Kid Icarus: Uprising is Nintendo's big 3DS game of early 2012. Hyped since the early days of the 3DS as one of the major titles for the system, we've now been able to play the finished game.
It's fun. It's weird. No, it's very weird. We're not ready to review it just yet. We want to give the game some time to marinate and we want to be able to talk to you about the game in its entirety when we've had enough time with all its modes.
But we've got to tell you something. So here we are. Me and Kirk Hamilton, who will be reviewing the game. He and I played some multiplayer online against each other on Sunday afternoon. And then we jumped on IM and chatted about the game.
Here's what we had to say about one of the strangest and most interesting Nintendo games in a long time...
Kirk Hamilton, future reviewer of Kid Icarus: Uprising: Okay! Let's talk about Kid Icarus Uprising. There is a lot to get to.
Stephen Totilo, occasional player of Kid Icarus: Uprising over the last year.: Yes. let's go. Kirk, this game is insane.
Kirk: I hear you. The menus alone are enough to make a guy dizzy. I skipped the tutorial and got straight into the game, which I think may have been a mistake.
Stephen: Menus? We can't even talk about all the menus. Nintendo sent us both copies, but, remember, some of the menus—the menus!—are supposed to be secret until release day.
Kirk: Oh, sorry! Yes, let's keep things by-the-book. Only approved menus will be discussed here.
Stephen: The tutorial is great. Because it's full of jokes!
Kirk: The whole GAME is full of jokes. So many jokes! Whoever wrote this had a whole lot of fun.
Stephen: Right. I wasn't expecting a comedy. But it's funny. Did you find the spa scene?
Kirk: I found a hot springs...
Stephen: I think that's the one. Where Pit is mocked for jumping into the hot springs fully-clothed.
Kirk: Yes! There's this weird sexual tension between him and Lady Palutena.
Stephen: Yeah! This is such a surprising Nintendo game in so many ways.
Kirk: Yeah, the writing is really unlike anything I've seen in a Nintendo game before.
Stephen: I was thinking back when I was playing Metroid: Other M that if THAT was how Nintendo was going to do voice-acting, I didn't want them to do it. But this is sooo much better. Tons of voice, all hilarious.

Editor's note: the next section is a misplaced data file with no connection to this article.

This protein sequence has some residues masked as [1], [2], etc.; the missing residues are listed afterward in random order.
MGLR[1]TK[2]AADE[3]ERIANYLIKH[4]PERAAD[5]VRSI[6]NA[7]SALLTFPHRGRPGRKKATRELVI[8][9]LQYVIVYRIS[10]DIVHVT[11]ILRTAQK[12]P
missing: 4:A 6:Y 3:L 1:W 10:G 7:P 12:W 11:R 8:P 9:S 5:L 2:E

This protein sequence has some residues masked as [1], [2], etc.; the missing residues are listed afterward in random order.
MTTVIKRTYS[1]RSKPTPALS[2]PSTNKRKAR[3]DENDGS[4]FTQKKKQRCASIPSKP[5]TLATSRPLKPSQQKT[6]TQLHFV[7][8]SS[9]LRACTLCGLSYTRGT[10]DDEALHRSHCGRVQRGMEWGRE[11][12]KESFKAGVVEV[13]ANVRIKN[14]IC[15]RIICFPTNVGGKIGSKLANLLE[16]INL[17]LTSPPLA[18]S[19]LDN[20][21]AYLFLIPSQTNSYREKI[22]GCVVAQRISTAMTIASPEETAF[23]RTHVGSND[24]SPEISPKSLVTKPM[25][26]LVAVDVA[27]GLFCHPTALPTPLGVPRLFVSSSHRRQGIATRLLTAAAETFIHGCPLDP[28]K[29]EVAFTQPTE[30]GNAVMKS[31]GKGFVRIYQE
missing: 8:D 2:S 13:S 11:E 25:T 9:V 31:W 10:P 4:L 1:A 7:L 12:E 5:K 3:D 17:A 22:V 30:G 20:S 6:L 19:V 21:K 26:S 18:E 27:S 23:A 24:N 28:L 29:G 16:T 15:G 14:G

Kirk: It's interesting how there are no cutscenes either—they just exposit super-fast while you're actually playing the game.
Kirk: It keeps things moving along, though it can be a bit chaotic at times.
Stephen: I agree. So I have to say that this game is a textbook example of a game seeming really different once I play it on my own time.
Kirk: How do you mean?
Stephen: I played it a few times over the past year-plus at Nintendo events. And while I got the basics — an airborne shooter that turns into a ground-based brawler-shooter in level after level, I didn't really appreciate that it is meant to be played more like, well… Smash Bros.. Like it's a total arcade game that's all about mixing and matching powers and abilities and unlocking tons of gear. And prizes.
Kirk: Yeah, I see what you mean. Playing it at that hands-on I did earlier this year was similar—I had all these questions about the particulars of how everything works, but you can't get your head around that until you spend a good amount of time actually doing it. It's the kind of game that lives and breathes in the insane amount of collectibles and unlocks.
Stephen: And yet it still has some of the weirdest controls ever. And Nintendo has made them even weirder by including that ridiculous stand. That thing is useless. Totally unnecessary.